Nalanda
Friday, September 24, 2021

India is and will be an attractive investment destination

India’s macro-economy, micro-economy and demographic profile are far too attractive to ignore for investors.

In 2005, India was only slightly smaller than Japan in terms of Purchase Power Parity (“PPP“) adjusted Gross Domestic Product (“GDP“). India’s PPP adjusted GDP in 2005 was US$3.7 trillion compared to Japan’s US$4 trillion, and China’s US$8.8 trillion. Even developed countries in Asia are much smaller than India in terms of PPP adjusted GDP. For example, Korea’s PPP adjusted GDP in 2005 was less than a third of India’s at US$1.1 trillion, Hong Kong was at US$0.2 trillion and Singapore at US$0.1 trillion. India is expected to be the fourth largest economy in the world by the year 2025.

Not only has the long term growth rate of India’s GDP been one of the highest in Asia over the past decade, its growth rate has been one of the most stable as well. From 1995 to 2005, the real growth rate of GDP of India was 6.3%, significantly ahead of Singapore at 5.1%, Malaysia at 4.6%, Thailand at 2.7% and Indonesia at 2.7%. Only China exhibited a higher growth rate during this period at 8.6%. The “variability” in the annual growth rate of India was one of the lowest in Asia. Thus, from 1993 to 2003, the difference between maximum and minimum annual GDP growth for India was 4.7%, Korea was at 17.9%, Thailand at 19.7%, Singapore at 15.3%, and Malaysia at 17.4%.

Unlike many other countries in the region whose economies are dependent on a few sectors (e.g. Taiwan on semiconductors, Indonesia on commodities, Singapore on electronic manufacturing), the Indian economy is highly diversified across a wide range of industries. Thus, investors are not exposed to vagaries of one or two sectors alone. For instance, the share of information technology sector in the Morgan Stanley Composite Index (“MSCI“) India universe in fiscal year 2006 was 15%, the share of materials was 10%, consumer goods 15%, financials 16%, and energy 31%.

India’s micro-economy is on a sound footing aided by high quality entrepreneurs who have always operated in a competitive environment. Given the high cost of capital in the past (five years ago, Indian companies were borrowing at 17-20% interest rates), a large number of Indian companies understand the importance of conserving capital, and deploying it efficiently. This is illustrated by the fact that the return on equity or (“ROE“) for the top 500 companies in India for the past four years (since 2003) has been 18%, 20%, 22% and 20%, respectively.

The ongoing reform process in India that was initiated in early 1990s has transformed many industries dramatically over the years. Thus, from 2000 to 2006, mobile phones grew from 18 million to 81 million; airline passengers grew from 12 million to 51 million; exports of information technology related services grew almost four-fold from US$6 billion to US $23 billion; and the number of cars increased from 6.1 million to 10.6 million.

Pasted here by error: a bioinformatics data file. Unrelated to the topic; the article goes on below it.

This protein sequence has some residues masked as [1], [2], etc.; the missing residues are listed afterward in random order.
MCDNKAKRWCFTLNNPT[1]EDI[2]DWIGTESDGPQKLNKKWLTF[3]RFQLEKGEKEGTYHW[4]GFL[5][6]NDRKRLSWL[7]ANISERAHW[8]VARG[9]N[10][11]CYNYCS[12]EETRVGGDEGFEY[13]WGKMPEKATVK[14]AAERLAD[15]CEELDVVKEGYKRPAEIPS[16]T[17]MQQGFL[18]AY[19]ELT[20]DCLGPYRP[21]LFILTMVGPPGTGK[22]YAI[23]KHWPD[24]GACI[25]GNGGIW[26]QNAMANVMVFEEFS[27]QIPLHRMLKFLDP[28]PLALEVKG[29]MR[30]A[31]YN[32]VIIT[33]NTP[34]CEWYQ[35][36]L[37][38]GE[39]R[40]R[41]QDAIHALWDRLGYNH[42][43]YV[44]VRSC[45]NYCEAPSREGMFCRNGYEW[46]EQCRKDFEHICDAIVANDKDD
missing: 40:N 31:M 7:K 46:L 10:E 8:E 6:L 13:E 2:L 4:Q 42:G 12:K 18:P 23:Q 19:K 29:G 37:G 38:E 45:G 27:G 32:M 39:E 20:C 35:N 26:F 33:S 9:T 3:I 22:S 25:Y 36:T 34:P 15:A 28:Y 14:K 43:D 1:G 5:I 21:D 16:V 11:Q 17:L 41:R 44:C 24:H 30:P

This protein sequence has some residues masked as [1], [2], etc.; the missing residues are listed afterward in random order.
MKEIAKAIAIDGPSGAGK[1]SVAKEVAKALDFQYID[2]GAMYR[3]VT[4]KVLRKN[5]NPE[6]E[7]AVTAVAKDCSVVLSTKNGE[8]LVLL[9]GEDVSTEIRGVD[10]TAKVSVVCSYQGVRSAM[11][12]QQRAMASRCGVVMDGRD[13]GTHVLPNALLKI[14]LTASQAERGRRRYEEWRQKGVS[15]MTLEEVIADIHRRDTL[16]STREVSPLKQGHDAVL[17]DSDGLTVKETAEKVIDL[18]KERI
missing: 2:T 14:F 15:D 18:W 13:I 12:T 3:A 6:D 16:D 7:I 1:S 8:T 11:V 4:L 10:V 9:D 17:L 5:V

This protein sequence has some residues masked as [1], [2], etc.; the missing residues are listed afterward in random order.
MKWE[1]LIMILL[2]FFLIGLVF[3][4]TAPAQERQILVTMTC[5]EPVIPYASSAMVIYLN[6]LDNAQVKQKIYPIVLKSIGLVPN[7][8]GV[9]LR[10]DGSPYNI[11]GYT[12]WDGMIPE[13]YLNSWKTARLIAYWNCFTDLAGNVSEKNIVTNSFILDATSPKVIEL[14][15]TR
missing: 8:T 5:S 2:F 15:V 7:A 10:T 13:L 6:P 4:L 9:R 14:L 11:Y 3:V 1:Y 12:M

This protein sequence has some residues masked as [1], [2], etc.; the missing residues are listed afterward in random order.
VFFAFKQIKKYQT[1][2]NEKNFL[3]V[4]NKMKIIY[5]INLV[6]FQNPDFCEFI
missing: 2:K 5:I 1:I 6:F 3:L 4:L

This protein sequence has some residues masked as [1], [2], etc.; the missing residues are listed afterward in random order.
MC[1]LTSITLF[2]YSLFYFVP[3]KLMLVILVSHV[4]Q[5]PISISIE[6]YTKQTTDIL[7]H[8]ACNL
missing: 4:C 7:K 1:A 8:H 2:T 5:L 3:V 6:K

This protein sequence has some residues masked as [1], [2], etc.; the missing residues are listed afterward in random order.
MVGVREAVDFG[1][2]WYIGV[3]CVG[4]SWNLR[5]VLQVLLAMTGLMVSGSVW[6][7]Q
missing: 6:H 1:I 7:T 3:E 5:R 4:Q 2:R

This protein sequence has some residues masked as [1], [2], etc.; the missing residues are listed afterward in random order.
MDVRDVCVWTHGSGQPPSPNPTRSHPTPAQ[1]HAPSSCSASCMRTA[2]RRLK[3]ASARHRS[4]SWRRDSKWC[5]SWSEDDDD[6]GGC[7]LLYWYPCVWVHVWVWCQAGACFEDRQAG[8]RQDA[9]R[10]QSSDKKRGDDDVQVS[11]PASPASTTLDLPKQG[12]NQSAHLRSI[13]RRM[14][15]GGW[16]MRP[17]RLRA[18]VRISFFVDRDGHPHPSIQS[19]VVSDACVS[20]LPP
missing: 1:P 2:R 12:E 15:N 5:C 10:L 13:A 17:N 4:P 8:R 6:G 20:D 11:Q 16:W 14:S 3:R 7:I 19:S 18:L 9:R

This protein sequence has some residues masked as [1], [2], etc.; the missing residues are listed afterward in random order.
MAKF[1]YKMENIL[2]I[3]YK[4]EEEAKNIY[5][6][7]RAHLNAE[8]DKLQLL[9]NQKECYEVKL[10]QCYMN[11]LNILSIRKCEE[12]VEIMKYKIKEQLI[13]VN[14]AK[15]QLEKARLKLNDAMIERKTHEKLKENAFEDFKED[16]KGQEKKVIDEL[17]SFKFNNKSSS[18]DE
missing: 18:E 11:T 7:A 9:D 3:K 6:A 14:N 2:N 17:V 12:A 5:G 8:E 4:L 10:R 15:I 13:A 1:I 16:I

The demographics of India are probably the best indicator of the future potential of the country. India is one of the “youngest” countries in the world (among the significant economies), and will continue to be so for the next few decades. The median age of Indians is 24 years (compared to 30 years for the Chinese, and 36 years for the Americans).

The dramatic growth of the “consuming” class of India in the past few years is not expected to slow down, and this has obvious implications across almost all the sectors of the Indian economy. Thus, the number of households having incomes of greater than US$2,050 annually (that constitute the consuming class in the country) have grown from almost 50 million in the year 2002 to more than 70 million in 2006. This number is expected to exceed 110 million by the year 2010, and will constitute almost half of the total households in the country at that time.

India’s attractiveness for financial investors also lies in its large, well developed and well regulated capital markets. The Securities and Exchange Board of India (“SEBI“) is a progressive and strong regulator, and has reformed the capital markets significantly over the past decade.

India’s market capitalization in January 2007 was US$857 billion, which was only slightly smaller than China at $1,084 billion, and larger than Korea at US$787 billion, Taiwan at US$578 billion, Singapore at US$412 billion and Malaysia at US$257 billion. India has attracted more than US$15 billion of foreign direct investments from 2001 to 2005, and more than US$25 billion of foreign portfolio investments from 2003 to 2005.

In short, while there are some concerns regarding inflation, quality of infrastructure, and slowing pace of reforms, the overall India story continues to be very compelling for financial investors due to the size, growth rate and stability of the economy, deeply entrenched entrepreneurial culture, a vast available pool of managerial talent, democratic setup, an impressive institutional framework, high rates of return on capital and well developed capital markets.